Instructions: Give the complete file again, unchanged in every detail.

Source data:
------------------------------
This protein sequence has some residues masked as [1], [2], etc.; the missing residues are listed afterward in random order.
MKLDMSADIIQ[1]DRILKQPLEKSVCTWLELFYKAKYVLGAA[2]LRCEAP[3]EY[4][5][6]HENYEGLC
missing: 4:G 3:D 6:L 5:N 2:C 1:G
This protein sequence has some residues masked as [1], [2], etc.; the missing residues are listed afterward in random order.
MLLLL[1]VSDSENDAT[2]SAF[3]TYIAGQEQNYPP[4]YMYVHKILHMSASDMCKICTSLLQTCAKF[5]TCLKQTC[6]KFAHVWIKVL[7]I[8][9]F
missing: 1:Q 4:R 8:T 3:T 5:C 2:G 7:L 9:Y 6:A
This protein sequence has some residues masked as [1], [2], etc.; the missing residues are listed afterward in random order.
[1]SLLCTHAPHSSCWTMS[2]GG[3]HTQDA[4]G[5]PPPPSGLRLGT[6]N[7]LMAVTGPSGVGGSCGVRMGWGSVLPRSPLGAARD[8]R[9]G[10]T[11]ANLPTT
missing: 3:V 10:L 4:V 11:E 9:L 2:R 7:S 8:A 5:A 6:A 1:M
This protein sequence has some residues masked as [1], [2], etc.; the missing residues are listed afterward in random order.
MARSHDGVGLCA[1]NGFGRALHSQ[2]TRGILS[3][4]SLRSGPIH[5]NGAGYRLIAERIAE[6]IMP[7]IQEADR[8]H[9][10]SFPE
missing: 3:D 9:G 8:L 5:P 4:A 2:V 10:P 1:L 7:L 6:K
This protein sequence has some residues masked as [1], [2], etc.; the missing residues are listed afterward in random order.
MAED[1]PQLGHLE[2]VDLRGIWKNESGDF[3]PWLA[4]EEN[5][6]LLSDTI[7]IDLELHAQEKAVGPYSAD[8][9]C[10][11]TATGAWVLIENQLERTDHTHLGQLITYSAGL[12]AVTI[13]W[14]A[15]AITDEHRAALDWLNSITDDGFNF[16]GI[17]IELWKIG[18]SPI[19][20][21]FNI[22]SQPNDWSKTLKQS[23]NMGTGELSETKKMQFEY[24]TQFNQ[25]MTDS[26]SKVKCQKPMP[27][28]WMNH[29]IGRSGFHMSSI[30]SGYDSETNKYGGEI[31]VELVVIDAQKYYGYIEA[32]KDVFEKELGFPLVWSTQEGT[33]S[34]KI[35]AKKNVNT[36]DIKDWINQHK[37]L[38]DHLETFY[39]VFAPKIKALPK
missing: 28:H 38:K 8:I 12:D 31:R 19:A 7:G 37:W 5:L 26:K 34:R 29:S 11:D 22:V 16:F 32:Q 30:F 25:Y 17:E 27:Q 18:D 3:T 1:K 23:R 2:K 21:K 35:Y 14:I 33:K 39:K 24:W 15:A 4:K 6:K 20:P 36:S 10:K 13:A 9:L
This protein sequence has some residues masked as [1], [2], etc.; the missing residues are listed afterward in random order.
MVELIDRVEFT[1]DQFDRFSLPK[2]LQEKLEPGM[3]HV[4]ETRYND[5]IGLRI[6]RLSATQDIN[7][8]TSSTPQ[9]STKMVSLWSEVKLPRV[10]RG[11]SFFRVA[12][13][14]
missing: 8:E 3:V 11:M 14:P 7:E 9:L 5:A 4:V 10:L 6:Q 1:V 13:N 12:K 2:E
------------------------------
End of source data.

This protein sequence has some residues masked as [1], [2], etc.; the missing residues are listed afterward in random order.
MKLDMSADIIQ[1]DRILKQPLEKSVCTWLELFYKAKYVLGAA[2]LRCEAP[3]EY[4][5][6]HENYEGLC
missing: 4:G 3:D 6:L 5:N 2:C 1:G
This protein sequence has some residues masked as [1], [2], etc.; the missing residues are listed afterward in random order.
MLLLL[1]VSDSENDAT[2]SAF[3]TYIAGQEQNYPP[4]YMYVHKILHMSASDMCKICTSLLQTCAKF[5]TCLKQTC[6]KFAHVWIKVL[7]I[8][9]F
missing: 1:Q 4:R 8:T 3:T 5:C 2:G 7:L 9:Y 6:A
This protein sequence has some residues masked as [1], [2], etc.; the missing residues are listed afterward in random order.
[1]SLLCTHAPHSSCWTMS[2]GG[3]HTQDA[4]G[5]PPPPSGLRLGT[6]N[7]LMAVTGPSGVGGSCGVRMGWGSVLPRSPLGAARD[8]R[9]G[10]T[11]ANLPTT
missing: 3:V 10:L 4:V 11:E 9:L 2:R 7:S 8:A 5:A 6:A 1:M
This protein sequence has some residues masked as [1], [2], etc.; the missing residues are listed afterward in random order.
MARSHDGVGLCA[1]NGFGRALHSQ[2]TRGILS[3][4]SLRSGPIH[5]NGAGYRLIAERIAE[6]IMP[7]IQEADR[8]H[9][10]SFPE
missing: 3:D 9:G 8:L 5:P 4:A 2:V 10:P 1:L 7:L 6:K
This protein sequence has some residues masked as [1], [2], etc.; the missing residues are listed afterward in random order.
MAED[1]PQLGHLE[2]VDLRGIWKNESGDF[3]PWLA[4]EEN[5][6]LLSDTI[7]IDLELHAQEKAVGPYSAD[8][9]C[10][11]TATGAWVLIENQLERTDHTHLGQLITYSAGL[12]AVTI[13]W[14]A[15]AITDEHRAALDWLNSITDDGFNF[16]GI[17]IELWKIG[18]SPI[19][20][21]FNI[22]SQPNDWSKTLKQS[23]NMGTGELSETKKMQFEY[24]TQFNQ[25]MTDS[26]SKVKCQKPMP[27][28]WMNH[29]IGRSGFHMSSI[30]SGYDSETNKYGGEI[31]VELVVIDAQKYYGYIEA[32]KDVFEKELGFPLVWSTQEGT[33]S[34]KI[35]AKKNVNT[36]DIKDWINQHK[37]L[38]DHLETFY[39]VFAPKIKALPK
missing: 28:H 38:K 8:I 12:D 31:R 19:A 7:G 37:W 5:L 26:K 34:R 29:S 11:D 22:V 16:F 32:Q 30:F 25:Y 17:E 27:Q 18:D 3:T 1:K 23:R 2:K 21:K 35:Y 14:I 33:K 39:K 24:W 15:A 4:K 6:K 20:P 36:S 10:K 13:A 9:L
This protein sequence has some residues masked as [1], [2], etc.; the missing residues are listed afterward in random order.
MVELIDRVEFT[1]DQFDRFSLPK[2]LQEKLEPGM[3]HV[4]ETRYND[5]IGLRI[6]RLSATQDIN[7][8]TSSTPQ[9]STKMVSLWSEVKLPRV[10]RG[11]SFFRVA[12][13][14]
missing: 8:E 3:V 11:M 14:P 7:E 9:L 5:A 4:V 10:L 6:Q 1:V 13:N 12:K 2:E